It feels like it’s been eons in writing days since I’ve posted, but you have to know that it’s hard for me to come up with something to write ABOUT. My life is currently very small, and I like it that way. I don’t get into any trouble. Prianka and Dan are off traveling… well, that’s not exactly true. Prianka is off traveling, and Lindsay is, too (I think… last time I saw a picture of her, she was in Costa Rica). Dan is in Vermont at a Russian language immersion camp, and won’t be back for over a month. I have tentative plans to get together with Ingrid and Leslie #1, but we haven’t firmed up dates yet. However, Lindsay will come back soon and it is possible that she will be in Portland the same week I am (fingers crossed).
Before I finish this entry, though, I thought I’d post a picture of myself that I took with my web cam. The reasons are twofold. The first is to prove that the web cam on my computer is not as shitty as I thought it was. The second is that I haven’t taken a profile picture in a long time, just using old ones because I’m not as wrinkly (I’ll be 40 on Sept. 10th). In short, this is what I actually look like this year. I’m one of those lesbians that looks like a ten-year-old (maybe 15) boy until you get close enough to see that I’m going grey and I have bags under my eyes, and wrinkles that thankfully go up, because I got them from laughing so hard. In this picture, you can also tell that I actually own boobs. That’s a rarity, because the more I dress like a boy, the less I get hassled by them. It’s so odd to be a lesbian in the world these days, because if men think you’re “one of the boys,” they won’t even bother coming up to you. And yet, flirting with boys is one of my specialties, as long as it doesn’t go anywhere. Attention is attention, and their humor is different than women’s. Not better or worse, just different. But if I make the effort to look all girly and cute, it’s way more male attention than I ever bargain for. Thus, the strangeness. Also, when I’m “all nellied out,” men seem to think I’m hitting on them even when I’m just being nice, polite, and Southern… which is not always, but often, all the same thing.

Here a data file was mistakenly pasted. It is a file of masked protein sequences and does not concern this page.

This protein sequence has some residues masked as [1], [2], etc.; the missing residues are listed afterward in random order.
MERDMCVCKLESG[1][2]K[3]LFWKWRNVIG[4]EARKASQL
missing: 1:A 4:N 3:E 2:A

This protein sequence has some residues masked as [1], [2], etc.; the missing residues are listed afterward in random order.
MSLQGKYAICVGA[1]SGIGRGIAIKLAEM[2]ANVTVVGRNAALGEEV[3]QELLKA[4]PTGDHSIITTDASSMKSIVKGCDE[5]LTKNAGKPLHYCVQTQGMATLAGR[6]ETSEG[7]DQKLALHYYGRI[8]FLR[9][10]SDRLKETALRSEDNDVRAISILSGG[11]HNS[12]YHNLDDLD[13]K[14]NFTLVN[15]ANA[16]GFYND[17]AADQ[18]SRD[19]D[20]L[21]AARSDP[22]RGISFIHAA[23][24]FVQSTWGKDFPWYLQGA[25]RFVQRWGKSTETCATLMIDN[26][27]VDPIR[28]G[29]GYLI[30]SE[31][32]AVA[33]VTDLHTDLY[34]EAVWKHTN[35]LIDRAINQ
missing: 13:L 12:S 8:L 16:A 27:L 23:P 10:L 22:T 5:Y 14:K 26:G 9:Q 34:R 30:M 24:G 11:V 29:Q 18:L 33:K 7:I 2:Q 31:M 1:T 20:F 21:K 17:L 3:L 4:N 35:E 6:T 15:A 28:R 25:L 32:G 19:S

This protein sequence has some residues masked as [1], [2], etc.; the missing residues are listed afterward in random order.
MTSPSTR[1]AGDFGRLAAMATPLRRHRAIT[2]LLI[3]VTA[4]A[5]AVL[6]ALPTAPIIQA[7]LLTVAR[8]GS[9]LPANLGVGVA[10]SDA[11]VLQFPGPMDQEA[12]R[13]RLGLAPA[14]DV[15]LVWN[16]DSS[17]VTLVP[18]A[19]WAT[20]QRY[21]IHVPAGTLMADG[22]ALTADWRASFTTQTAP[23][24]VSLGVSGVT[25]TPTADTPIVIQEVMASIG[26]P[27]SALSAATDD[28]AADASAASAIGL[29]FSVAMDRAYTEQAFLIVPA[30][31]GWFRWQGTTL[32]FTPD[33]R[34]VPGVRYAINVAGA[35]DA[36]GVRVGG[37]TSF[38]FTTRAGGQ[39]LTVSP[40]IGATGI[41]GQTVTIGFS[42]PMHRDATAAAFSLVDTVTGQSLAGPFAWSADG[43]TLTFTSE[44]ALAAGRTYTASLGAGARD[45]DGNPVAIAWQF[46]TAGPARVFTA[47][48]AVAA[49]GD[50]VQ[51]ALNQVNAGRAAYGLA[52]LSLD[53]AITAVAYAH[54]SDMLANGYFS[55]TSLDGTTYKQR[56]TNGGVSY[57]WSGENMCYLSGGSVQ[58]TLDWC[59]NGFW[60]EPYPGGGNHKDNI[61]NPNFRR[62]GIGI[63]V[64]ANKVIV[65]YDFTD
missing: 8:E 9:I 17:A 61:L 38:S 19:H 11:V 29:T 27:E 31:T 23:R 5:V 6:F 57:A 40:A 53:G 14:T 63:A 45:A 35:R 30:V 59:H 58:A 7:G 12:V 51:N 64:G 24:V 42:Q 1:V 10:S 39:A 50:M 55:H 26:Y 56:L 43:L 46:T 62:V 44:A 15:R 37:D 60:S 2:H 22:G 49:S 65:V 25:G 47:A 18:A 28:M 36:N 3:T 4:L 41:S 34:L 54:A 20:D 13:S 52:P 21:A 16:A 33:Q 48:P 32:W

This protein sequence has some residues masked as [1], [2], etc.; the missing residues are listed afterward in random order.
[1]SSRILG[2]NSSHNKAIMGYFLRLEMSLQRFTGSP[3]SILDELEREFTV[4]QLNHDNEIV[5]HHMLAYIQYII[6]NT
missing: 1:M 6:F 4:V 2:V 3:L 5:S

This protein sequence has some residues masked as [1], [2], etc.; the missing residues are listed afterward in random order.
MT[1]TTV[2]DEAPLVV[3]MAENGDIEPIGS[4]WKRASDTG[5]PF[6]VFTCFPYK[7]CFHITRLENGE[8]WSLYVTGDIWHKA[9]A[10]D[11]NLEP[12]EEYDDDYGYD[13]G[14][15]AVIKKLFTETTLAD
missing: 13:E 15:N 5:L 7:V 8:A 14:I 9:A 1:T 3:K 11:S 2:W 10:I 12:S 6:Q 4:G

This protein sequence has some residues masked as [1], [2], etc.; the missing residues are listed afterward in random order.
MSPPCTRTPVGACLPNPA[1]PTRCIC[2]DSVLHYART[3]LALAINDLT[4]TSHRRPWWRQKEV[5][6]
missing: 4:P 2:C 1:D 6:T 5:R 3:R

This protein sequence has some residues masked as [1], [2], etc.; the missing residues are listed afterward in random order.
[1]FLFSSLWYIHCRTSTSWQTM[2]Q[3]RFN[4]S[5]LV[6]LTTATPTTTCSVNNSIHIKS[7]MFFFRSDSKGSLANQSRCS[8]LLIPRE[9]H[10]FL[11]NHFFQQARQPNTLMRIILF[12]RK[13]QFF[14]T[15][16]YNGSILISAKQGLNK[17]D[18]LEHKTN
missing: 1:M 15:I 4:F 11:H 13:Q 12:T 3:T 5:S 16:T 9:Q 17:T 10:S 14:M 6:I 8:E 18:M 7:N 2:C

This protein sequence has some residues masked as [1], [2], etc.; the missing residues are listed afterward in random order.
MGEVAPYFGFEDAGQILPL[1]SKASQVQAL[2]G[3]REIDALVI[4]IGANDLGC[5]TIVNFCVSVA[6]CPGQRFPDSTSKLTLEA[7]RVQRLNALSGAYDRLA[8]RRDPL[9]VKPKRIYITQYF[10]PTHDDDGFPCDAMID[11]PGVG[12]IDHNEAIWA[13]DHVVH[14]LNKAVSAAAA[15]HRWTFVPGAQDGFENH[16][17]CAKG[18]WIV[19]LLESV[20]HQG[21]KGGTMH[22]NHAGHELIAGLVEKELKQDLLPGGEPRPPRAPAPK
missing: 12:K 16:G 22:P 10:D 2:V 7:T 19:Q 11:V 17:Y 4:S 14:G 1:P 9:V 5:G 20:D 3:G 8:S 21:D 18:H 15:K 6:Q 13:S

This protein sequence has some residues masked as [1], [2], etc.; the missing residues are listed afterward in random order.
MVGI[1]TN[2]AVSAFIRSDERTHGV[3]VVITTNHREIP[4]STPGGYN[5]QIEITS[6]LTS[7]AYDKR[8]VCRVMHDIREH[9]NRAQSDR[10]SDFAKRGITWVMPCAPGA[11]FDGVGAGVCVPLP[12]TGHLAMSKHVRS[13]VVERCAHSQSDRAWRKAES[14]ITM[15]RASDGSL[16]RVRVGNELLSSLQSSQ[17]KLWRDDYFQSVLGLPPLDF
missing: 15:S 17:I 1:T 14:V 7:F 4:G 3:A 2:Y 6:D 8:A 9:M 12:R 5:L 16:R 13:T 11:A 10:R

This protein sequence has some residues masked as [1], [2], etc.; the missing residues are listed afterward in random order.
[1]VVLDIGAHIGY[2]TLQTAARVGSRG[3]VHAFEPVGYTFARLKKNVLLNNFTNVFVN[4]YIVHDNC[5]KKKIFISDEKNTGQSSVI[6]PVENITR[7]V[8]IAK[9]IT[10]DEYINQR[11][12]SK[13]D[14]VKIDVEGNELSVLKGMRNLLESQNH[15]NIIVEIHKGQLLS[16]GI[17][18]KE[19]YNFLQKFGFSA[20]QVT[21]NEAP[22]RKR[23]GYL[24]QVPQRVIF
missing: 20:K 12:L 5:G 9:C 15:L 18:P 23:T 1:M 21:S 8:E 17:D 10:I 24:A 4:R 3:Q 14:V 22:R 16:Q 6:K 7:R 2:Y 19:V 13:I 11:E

Thus the conundrum of what to wear to Bryn’s wedding. I’ve never been an officiant before, although I have “worn it like I stole it” in one memorable worship service, and even though I am a Dudeist Priest, I doubt Bryn and Corey want me to do their wedding in a bathrobe and jelly sandals (well, I haven’t asked…. maybe they do). Believe me when I say that I’m going to be good at this. I have done just enough worship services to have confidence that this wedding WILL go off with a hitch (see what I did there?). For the rest of my life, no matter how many weddings I do (Dudeist or UCC), I’ll always be able to say that my best friend’s was the first. She says she already knew that… asking me wasn’t a coincidence. I told her I already knew that, because I could read her like a book. And it’s true. I had a feeling that was the case.